Book Review: Lew Wallace, Boy Writer

Reading Level

Ages 9-12

Other Books in This Series

• Amelia Earhart
• William Henry Harrison
• Juliette Low
• James Whitcomb Riley
• Eddie Rickenbacker
• Mahalia Jackson
• George Rogers Clark
John Hancock
Phillis Wheatley
Abner Doubleday

Share This Page

Follow This Site

Follow SocStudies4Kids on Twitter

Book Three in the wonderful Young Patriots Series is Lew Wallace, Boy Writer, by Martha E. Schaaf. Like the other books in the series, this book is a republication, this time of a book that came out originally in 1961.

It has lost none of its relevance.

Many people know that Lew Wallace wrote Ben-Hur. But he wrote that as an adult. Not many folks know what young Lewis did as a kid.

He was an adventuresome child, as illustrated marvelously (with both words and pictures) in this book. He loved the outdoors and longed to be a soldier or a frontiersman. It was that the schooling that always seemed to get in the way of this. Lew finds himself daydreaming in class, longing to be an artist or a fighting man. He also finds himself on the wrong end of a switch a time or two!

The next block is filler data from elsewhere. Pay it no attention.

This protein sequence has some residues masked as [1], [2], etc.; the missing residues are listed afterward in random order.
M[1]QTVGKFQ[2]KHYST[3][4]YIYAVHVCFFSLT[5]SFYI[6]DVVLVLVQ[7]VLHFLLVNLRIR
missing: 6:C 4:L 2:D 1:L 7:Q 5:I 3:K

The book does a good job of bringing to life the American West, such as it was in the early part of the 19th Century. Young Lewis is influenced by his law-abiding yet free-thinking father (who, we find out, cast the deciding vote in favor of the telegraph while he was a Congressman), the early death of his mother, the encouragement of a local artist, and (especially) a professor at a private school. We see Lewis drifting from infatuation to infatuation, until he discovers books. Then, he's hooked. And it is the private school professor who encourages him to write himself.

True to its nature, this book shows us Lew Wallace's childhood, ending with his entry into the Mexican War, at age 19. Along the way, we are treated to vivid glimpses of life on the prairie, life at a village schoolhouse, and life inside a Western family. The "magic pencil" that Lew is said to wield by his friends can also be used to describe the author herself, who does an excellent job of bringing to vivid life the active, imaginative childhood of a famous adult.

Search This Site

Custom Search

Get weekly newsletter

Social Studies for Kids
copyright 2002–2021
David White